- If someone complains, they often don’t even want the issue fixed,
just to be heard. Thus, you should always let them make their case
before proposing a solution (if any). There is a lot less pressure on
you than you think! Not letting it get to you helps both parties, but is
not easy. An anecdote that made this clear to me was the following.
A woman stands at the cash register and asks for a plastic bag. The owner, sitting behind the register, hands her one. She loudly complains about the bag being broken. He apologetically offers to give her a new one and mentions that he has to pay for each one of them himself. She immediately becomes quiet and goes “no, no, that’s OK, I just needed to say it.” Note that there is no right or wrong here, it is just an illustration of the above mentioned principle.
- In a similar vein to the previous point, a great way to release tension is to say that you are sorry and postpone blaming the other party (even if it is justified). This helps them to apologize. That said, there are people who apologize too much. You should only take full responsibility for your own faults (which is an act of self-empowerment) and not submissively put all the blame on yourself.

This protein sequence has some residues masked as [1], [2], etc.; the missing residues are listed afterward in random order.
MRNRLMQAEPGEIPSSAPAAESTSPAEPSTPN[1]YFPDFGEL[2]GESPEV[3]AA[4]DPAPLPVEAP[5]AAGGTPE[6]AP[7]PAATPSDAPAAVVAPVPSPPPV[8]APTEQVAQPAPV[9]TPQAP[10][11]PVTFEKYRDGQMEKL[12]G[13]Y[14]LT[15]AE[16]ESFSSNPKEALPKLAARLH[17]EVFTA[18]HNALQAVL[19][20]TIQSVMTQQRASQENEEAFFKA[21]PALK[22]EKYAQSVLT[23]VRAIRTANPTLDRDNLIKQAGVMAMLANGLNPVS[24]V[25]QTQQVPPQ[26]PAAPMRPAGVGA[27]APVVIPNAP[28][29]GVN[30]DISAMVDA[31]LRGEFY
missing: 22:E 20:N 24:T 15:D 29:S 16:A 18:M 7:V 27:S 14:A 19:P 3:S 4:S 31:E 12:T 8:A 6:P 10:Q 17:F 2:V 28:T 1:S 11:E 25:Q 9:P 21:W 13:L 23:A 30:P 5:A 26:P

- Getting the energy level down: If the other person is very agitated, it helps to initially meet them at their energy level, without becoming offensive. You can raise your voice and say things like “I’m not happy with the situation, either”. What you should not say is “calm down” or “hey, take it easy”.
- Getting to the root of hostility: Hostile behavior is often driven by fears. Obviously, people don’t talk about those fears and sometimes are not even aware of them. If you can recognize the fears, you can respond properly, at the level of the fears. Otherwise, you will just attack back (possibly because fears of your own have been triggered) and get nowhere.
Dealing with hostile people
Dealing with hostile people is difficult, because they often expect to be loved for hating you, much like a child communicates with a parent. But you are not their parent and thus should not have to put up with their hostility. Here are a few tips that make things easier for everyone involved.